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When and when not to use Credentials for Nessus scans

Nessuslogo_10 Tenable consistently gets questions as to when a user should perform a vulnerability scan with credentials. Nessus 3 can perform extensive host-based configuration and patch audits on most flavors of UNIX and Windows. This blog entry will help Nessus users understand when and why they should consider using credentials when performing scans.

Testing for Client Vulnerabilities 

Most network clients like Mozilla, Eudora and Outlook do not have network ports that are open for probing by a remote Nessus scanner. Some client applications, such as various P2P and communication tools, do have network ports that are open for analysis by Nessus. However, for 100% coverage of all local client vulnerabilities, a credentialed Nessus scan is the best choice.

If auditing client vulnerabilities is of interest, you might want to consider Tenable's Passive Vulnerability Scanner which can sniff this sort of information out of regular network traffic.

Testing for Compliant Configurations

If you are a Nessus 3 Direct Feed subscriber, or have the Security Center deployed, if you want to audit your UNIX and Windows configurations against a known "best practice" configuration, you need to have credentials.

Testing for Specific Patches

When a Nessus network check is written by Tenable, we have to consider the most common deployment case of a particular application. For example, if a vulnerability is discovered in an Apache web server, Nessus will report it. However, a pure scan on port 80 might not have enough information to conclude if the Apache server was installed on RedHat by an RPM, on FreeBSD through a package or even as an executable on a Windows server. The point is that although Nessus will likely recommend an upgrade to a newer version of Apache, for a well managed server, a network check might not point out the specific patch needed.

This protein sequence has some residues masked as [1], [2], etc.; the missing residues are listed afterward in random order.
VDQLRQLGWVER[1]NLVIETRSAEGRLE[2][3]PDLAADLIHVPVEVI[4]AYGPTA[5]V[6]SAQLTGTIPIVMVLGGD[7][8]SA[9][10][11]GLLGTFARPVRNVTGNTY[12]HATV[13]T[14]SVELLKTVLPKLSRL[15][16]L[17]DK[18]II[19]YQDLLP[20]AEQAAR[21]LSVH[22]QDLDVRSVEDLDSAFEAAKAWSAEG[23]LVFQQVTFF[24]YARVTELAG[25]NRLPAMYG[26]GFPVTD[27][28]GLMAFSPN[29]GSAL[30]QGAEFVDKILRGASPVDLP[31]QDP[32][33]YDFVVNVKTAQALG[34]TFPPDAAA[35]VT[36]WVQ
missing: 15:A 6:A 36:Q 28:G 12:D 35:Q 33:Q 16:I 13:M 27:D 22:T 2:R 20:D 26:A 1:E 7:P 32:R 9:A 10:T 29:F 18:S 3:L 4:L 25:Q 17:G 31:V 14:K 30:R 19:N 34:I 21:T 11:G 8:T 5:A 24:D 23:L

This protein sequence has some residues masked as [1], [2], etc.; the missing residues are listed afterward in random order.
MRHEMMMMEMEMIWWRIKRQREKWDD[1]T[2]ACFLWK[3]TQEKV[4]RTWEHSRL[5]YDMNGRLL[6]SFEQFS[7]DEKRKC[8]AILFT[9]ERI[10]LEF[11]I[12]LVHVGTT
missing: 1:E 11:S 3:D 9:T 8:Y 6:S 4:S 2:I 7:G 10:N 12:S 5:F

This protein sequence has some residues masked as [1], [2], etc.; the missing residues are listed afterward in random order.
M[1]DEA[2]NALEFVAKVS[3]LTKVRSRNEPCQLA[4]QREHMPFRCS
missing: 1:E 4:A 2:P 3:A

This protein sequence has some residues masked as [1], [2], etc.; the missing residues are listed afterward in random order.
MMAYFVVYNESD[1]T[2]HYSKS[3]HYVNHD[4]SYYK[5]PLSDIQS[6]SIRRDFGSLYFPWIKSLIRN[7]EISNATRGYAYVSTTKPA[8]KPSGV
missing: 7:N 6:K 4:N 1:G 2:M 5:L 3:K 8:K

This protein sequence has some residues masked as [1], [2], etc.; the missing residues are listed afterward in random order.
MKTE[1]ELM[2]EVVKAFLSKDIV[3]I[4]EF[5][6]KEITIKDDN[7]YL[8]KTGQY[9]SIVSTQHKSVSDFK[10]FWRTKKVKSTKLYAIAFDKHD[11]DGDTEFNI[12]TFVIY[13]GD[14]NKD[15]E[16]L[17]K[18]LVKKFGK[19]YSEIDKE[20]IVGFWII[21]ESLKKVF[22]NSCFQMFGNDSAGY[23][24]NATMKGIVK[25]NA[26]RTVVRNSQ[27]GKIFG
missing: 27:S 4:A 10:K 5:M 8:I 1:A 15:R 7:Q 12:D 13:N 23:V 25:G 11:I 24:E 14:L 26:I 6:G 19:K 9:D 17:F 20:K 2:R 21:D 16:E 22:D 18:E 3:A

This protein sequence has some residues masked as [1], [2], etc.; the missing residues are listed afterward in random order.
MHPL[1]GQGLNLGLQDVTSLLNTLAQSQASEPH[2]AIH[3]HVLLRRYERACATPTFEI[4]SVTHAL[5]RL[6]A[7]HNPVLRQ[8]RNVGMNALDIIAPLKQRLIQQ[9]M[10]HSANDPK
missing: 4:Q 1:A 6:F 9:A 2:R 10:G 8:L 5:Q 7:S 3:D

For 100% coverage of needed patches, you should configure your Nessus scanner with credentials. This will provide specific patches that need to be applied. This also allows your IT people who might not know about the particular application's security issues or revisions to conduct an upgrade within their regular patching process.

Testing from a Malicious Adversary's Point of View

Running a regular network scan from outside your firewall, across a VPN or between departments will show you exactly what an adversary or hostile insider might see. These scans should be performed without credentials (although you should consider what would happen if an insider or outsider does know your domain passwords). A full network scan should exercise all exposed ports and applications and expose them to an audit of the more than 11,000 plugins currently available to Nessus users.

Using Nessus to test an IDS, IPS or Smart Firewall

Using credentials to audit a system protected by a security device won't really exercise the device at all. Either it will likely pass the connection attempt or block it. However, Nessus can perform many types of reconnaissance, enumeration and identification of vulnerabilities on a network. The techniques Nessus uses are similar to the type of techniques an IDS or IPS may be configured to look for.

Also the load, variety and content of the scanning traffic is something that can be used to test the robustness of the security device. Be sure to make sure you try scanning both through the device as well as scanning the device itself.

Testing for Worms, Backdoors and Trojans

Tenable does write plugins for Nessus that do look for evidence of the major worms and trojans, but you should not consider a Nessus scan as a replacement for your SpyWare or Anti-Virus solutions. Having said that, some network scans to look for various "worm" ports such as Sasser's FTP server. Some local checks (such as Nessus plugin #11329) do attempt to identify registry settings and values set by different worms. For large scale scans, this can help identify some infected servers.  Credentials are need to perform these "local" audits.

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